Furious Fiction 19 – January 2021

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This story was meant to wrap up in December 2020, but the trials of Frankie are far from over. Once again I have entered a chapter of my now serialised novel in the Australian Writers Centre’s Furious Fiction competition.

The Furious Fiction short story competition is serious fun and I recommend it to anyone who likes creative writing. Only 500 words with a prize of $A500. I’ve given up on writing for the prize, now I am just trying to write my story. The plot twist fairies and the prompts are not helping me get to the end. Once again it runs on directly from the last instalment so read that first.

The criteria for Furious Fiction this month were:

  • Your story must begin at sunrise.
  • You must use the following words somewhere in your story: SIGNATURE, PATIENT, BICYCLE.
  • Your story must include a character who has to make a CHOICE.

This month’s Furious Fiction stats:

This month I submitted the story at 10:15 AM on Sunday. I started thinking about the story soon after the prompts came out on Friday night but did not start writing until Saturday evening about 6 PM. Then lots of tweaking on Sunday morning. 499 words.

The Biker’s Alarm App.

These days EVERYONE used the *amazing* Biker’s Alarm app. It went off an hour before sunrise automatically factoring in the daily astronomical variation. It gave a weather forecast, a half-way warning based on time, AND you could choose your favourite bike-related song for the alarm! These wonders of technology disguised some of the less palatable aspects of the app.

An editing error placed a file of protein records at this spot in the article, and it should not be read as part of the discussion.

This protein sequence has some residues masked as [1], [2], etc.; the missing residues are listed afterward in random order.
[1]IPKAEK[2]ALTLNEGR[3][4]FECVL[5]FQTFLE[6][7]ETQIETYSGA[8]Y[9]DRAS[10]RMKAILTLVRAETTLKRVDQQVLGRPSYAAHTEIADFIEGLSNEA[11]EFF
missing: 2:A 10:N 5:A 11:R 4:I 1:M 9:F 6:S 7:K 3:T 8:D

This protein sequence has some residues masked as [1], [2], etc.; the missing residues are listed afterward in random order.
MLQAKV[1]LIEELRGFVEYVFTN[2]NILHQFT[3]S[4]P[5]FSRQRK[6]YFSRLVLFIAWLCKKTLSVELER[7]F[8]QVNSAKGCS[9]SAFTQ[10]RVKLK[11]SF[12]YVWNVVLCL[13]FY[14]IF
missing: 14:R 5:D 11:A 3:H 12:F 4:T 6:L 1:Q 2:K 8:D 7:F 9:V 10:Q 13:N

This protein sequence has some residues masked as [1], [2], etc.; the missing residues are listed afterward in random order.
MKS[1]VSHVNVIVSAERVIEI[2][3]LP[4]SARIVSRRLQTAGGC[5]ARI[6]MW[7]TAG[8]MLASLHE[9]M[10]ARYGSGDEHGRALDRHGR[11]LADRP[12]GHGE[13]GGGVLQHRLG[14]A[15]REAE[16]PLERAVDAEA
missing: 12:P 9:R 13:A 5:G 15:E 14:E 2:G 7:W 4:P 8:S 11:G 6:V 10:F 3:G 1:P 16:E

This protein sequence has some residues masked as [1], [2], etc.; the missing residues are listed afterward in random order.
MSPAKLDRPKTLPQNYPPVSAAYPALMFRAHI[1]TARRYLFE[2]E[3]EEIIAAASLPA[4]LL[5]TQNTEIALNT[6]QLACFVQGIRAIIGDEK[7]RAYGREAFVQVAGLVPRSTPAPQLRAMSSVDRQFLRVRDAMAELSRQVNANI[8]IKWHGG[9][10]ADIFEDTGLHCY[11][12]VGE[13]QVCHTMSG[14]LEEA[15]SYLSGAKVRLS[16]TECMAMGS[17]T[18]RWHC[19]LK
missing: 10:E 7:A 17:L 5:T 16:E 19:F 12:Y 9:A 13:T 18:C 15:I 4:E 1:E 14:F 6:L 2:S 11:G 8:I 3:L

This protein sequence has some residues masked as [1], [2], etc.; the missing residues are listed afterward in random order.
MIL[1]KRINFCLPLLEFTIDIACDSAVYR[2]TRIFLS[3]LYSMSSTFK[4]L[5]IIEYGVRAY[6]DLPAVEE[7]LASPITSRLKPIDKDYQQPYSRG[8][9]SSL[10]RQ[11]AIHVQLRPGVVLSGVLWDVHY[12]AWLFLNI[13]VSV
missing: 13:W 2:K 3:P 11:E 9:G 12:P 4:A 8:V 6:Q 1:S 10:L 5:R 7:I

This morning, like every other morning, O’Mallory was jolted from his restless half-sleep by Queen’s “Bicycle Race”, and despite his oppressive fatigue, his feet slapped on the floor enthusiastically. There was no way on God’s Earth O’Mallory was ever going to miss a single legal opportunity to wear coloured clothing!  As he pulled on his purple leggings and gold jersey, the Judge sang his favourite line of the song;  

“You say black; I say white!” and chortled at his courageous rebellion.

The ruling Ultra Conservative Party, which prohibited the wearing of anything other than black, white or grey clothing, had paradoxically exempted cycling gear. Although touted as a health initiative, most people knew it was a paper-thin excuse manufactured by duplicitous Middle-Aged Male politicians who fancied themselves In Lycra!  

In the end, it didn’t matter why the UCP let you ride in coloured lycra, they did.  *Everyone* in the country now had a bicycle, and the nation had never been fitter! 

O’Mallory unlocked his Bluetooth bike lock by agreeing to the App’s T&Cs from his phone. 

  1. Colour permitted forty minutes either side of sunrise. 
  2. No dismount for any purpose except to repair a flat tyre. 
  3. Maximum of four riders in any group. 
  4. No motorised traffic other than bicycles allowed. (Essential services excepted) 

Non-compliance: $5000 fine and/or 5 years imprisonment. 

With an 80-minute window, there was no stopping for a coffee or a chat like in the old days. McDonald’s, never missing an opportunity, modified their drive-through so you could pedal-through and refill your reusable McGoCup with their signature McSunride brew.